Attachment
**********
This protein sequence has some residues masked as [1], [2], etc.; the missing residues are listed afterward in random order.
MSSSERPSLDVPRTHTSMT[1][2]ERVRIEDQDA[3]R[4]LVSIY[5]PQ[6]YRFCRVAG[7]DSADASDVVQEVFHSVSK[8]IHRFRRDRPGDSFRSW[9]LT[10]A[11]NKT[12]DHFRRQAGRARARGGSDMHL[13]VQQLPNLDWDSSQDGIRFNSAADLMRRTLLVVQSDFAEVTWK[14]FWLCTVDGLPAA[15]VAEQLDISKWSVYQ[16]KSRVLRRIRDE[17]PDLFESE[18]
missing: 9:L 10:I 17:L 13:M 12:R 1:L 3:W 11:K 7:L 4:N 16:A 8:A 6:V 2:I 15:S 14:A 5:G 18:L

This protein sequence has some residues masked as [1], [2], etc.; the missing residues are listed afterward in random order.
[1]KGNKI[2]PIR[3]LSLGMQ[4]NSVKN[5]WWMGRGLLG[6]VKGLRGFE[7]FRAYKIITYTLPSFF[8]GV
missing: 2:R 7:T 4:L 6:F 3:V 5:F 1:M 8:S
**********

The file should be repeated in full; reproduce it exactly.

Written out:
This protein sequence has some residues masked as [1], [2], etc.; the missing residues are listed afterward in random order.
MSSSERPSLDVPRTHTSMT[1][2]ERVRIEDQDA[3]R[4]LVSIY[5]PQ[6]YRFCRVAG[7]DSADASDVVQEVFHSVSK[8]IHRFRRDRPGDSFRSW[9]LT[10]A[11]NKT[12]DHFRRQAGRARARGGSDMHL[13]VQQLPNLDWDSSQDGIRFNSAADLMRRTLLVVQSDFAEVTWK[14]FWLCTVDGLPAA[15]VAEQLDISKWSVYQ[16]KSRVLRRIRDE[17]PDLFESE[18]
missing: 9:L 10:I 17:L 13:M 12:R 1:L 3:W 11:K 7:L 4:N 16:A 8:A 6:V 2:I 15:S 14:A 5:G 18:L

This protein sequence has some residues masked as [1], [2], etc.; the missing residues are listed afterward in random order.
[1]KGNKI[2]PIR[3]LSLGMQ[4]NSVKN[5]WWMGRGLLG[6]VKGLRGFE[7]FRAYKIITYTLPSFF[8]GV
missing: 2:R 7:T 4:L 6:F 3:V 5:F 1:M 8:S